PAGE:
Arguing against a public holiday for Victorian workers is not the easiest way to win voters.
But when it comes to Victoria’s newest public holiday, the AFL grand final eve public holiday, not everyone is convinced it is a good idea.
Victoria has its third grand final eve public holiday on Friday, the day before Richmond ended its 37-year premiership drought against the Adelaide Crows.
Premier Daniel Andrews pushed hard for the extra public holiday back in 2011 as Opposition leader which he dubbed ‘‘grand final Friday’’.
The day was introduced when Labor won government, with the first grand final eve public holiday falling in October, 2015.
While the majority of workers no doubt appreciate the day off, the day still has its critics. In Shepparton yesterday, Federal Small Business Minister Michael McCormack said it was an added strain on small regional operators.
With businesses stuck between opening and paying high penalty rates or staying closed and missing out on a day’s trade, it could be a tough choice.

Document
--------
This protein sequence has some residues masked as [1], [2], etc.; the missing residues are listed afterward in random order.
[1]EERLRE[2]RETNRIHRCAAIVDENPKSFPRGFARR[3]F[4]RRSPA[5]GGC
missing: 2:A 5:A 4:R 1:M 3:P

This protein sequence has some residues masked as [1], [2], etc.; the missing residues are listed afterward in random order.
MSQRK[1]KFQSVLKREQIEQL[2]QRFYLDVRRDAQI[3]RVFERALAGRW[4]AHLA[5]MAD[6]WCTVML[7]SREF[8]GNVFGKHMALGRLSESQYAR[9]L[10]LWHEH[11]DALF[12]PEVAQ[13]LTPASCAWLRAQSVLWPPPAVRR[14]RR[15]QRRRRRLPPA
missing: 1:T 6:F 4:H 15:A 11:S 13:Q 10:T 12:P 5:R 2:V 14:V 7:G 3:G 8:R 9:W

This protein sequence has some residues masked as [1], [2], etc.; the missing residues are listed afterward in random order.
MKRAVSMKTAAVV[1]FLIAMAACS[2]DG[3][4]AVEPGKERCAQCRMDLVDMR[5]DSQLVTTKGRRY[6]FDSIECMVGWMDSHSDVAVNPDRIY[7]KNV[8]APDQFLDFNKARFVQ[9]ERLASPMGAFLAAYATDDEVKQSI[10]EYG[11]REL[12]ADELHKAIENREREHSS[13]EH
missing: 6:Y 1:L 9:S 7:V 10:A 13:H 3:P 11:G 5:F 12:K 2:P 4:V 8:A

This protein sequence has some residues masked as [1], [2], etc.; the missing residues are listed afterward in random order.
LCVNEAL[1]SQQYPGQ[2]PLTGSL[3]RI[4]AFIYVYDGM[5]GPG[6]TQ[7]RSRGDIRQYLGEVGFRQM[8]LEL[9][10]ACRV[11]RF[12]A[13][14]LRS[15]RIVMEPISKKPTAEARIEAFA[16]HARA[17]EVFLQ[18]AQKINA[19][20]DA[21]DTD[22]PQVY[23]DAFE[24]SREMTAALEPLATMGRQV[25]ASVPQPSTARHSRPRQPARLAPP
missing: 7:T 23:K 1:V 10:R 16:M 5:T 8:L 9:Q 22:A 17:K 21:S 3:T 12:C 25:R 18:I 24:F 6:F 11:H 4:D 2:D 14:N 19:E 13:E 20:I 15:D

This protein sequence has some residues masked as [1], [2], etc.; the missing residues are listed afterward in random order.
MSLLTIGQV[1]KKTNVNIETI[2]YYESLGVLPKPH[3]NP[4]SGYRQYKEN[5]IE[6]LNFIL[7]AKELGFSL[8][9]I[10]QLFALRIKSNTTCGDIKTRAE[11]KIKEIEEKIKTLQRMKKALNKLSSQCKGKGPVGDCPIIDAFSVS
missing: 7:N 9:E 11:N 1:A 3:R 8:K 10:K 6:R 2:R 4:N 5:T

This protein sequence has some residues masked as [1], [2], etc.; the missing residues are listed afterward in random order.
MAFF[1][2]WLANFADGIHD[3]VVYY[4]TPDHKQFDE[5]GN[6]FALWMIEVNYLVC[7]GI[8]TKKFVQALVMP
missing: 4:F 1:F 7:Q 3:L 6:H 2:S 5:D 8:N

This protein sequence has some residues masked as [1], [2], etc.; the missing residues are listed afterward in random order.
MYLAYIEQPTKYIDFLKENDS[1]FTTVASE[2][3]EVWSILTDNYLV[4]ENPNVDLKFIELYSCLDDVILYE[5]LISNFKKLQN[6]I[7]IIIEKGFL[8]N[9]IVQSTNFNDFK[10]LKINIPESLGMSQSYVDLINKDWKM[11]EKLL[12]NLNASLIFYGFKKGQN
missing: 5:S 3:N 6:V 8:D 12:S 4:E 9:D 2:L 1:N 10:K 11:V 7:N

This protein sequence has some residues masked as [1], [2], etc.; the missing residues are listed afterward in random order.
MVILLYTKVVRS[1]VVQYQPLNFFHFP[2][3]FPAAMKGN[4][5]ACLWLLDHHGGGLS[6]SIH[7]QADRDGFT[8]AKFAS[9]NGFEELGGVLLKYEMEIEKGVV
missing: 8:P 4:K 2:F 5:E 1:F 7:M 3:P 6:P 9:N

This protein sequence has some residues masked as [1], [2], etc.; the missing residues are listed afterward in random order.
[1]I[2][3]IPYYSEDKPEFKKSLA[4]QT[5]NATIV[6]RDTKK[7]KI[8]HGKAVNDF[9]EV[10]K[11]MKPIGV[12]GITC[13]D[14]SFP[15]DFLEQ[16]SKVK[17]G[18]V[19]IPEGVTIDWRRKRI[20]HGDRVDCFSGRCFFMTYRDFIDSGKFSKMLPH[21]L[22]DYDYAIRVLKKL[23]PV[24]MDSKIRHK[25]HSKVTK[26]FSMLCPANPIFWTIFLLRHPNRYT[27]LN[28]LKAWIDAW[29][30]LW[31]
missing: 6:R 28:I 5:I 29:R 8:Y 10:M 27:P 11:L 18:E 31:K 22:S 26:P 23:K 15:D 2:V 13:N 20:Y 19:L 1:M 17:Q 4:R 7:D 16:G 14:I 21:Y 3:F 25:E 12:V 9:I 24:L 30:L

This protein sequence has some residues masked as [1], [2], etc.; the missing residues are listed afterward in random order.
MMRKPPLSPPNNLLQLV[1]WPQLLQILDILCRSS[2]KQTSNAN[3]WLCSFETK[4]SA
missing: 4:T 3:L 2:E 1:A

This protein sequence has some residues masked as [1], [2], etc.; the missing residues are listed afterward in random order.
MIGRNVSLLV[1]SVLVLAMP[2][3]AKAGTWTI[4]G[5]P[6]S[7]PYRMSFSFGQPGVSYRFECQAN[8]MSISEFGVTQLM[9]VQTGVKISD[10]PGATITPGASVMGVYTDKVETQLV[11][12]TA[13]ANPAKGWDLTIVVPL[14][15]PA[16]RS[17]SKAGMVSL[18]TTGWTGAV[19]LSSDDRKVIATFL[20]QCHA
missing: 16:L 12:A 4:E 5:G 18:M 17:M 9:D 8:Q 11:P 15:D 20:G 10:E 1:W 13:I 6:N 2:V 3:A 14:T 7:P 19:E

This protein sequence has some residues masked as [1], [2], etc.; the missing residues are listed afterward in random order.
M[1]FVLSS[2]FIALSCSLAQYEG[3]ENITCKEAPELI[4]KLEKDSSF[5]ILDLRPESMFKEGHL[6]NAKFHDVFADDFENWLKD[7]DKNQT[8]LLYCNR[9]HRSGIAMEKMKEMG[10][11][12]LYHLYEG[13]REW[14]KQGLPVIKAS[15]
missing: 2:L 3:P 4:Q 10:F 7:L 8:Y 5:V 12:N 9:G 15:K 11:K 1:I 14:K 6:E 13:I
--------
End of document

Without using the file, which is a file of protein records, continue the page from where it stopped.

Mr Andrews has said the day gives the families the chance to experience the spectacle of the grand final parade, which attracts thousands of spectators each year to Melbourne’s central business district.
Just how much relevance this has to regional Victorians, who are more likely to stay at home for the day, is debatable.
Big business has predictably campaigned against the day, with various estimates from business groups claiming it could cost the state up to a $1 billion in lost productivity.
But how relevant most public holidays are to the majority in this modern day and age.
Not everyone is in to the horse racing, but we all get Melbourne Cup day off (unless your town switched it around with a local show day).
Not everyone is a church-attending Christian, yet everyone is pretty attached to Good Friday and Easter Sunday.
And even though the Queen’s birthday is not treated with a public holiday in the United Kingdom, we celebrate her birth with a day off (on days which differ from state to state, and do not actually fall on her majesty’s birthday).
Time will tell if an AFL public holiday survives this government, or if it becomes a historical quirk for the record books. But any government that attempts to get rid of the day should take a good look at not just the cost on business, but the cost on workers.
Even if only a small handful of Victorians who had the day off on Friday attended the parade, most would have appreciated another day off.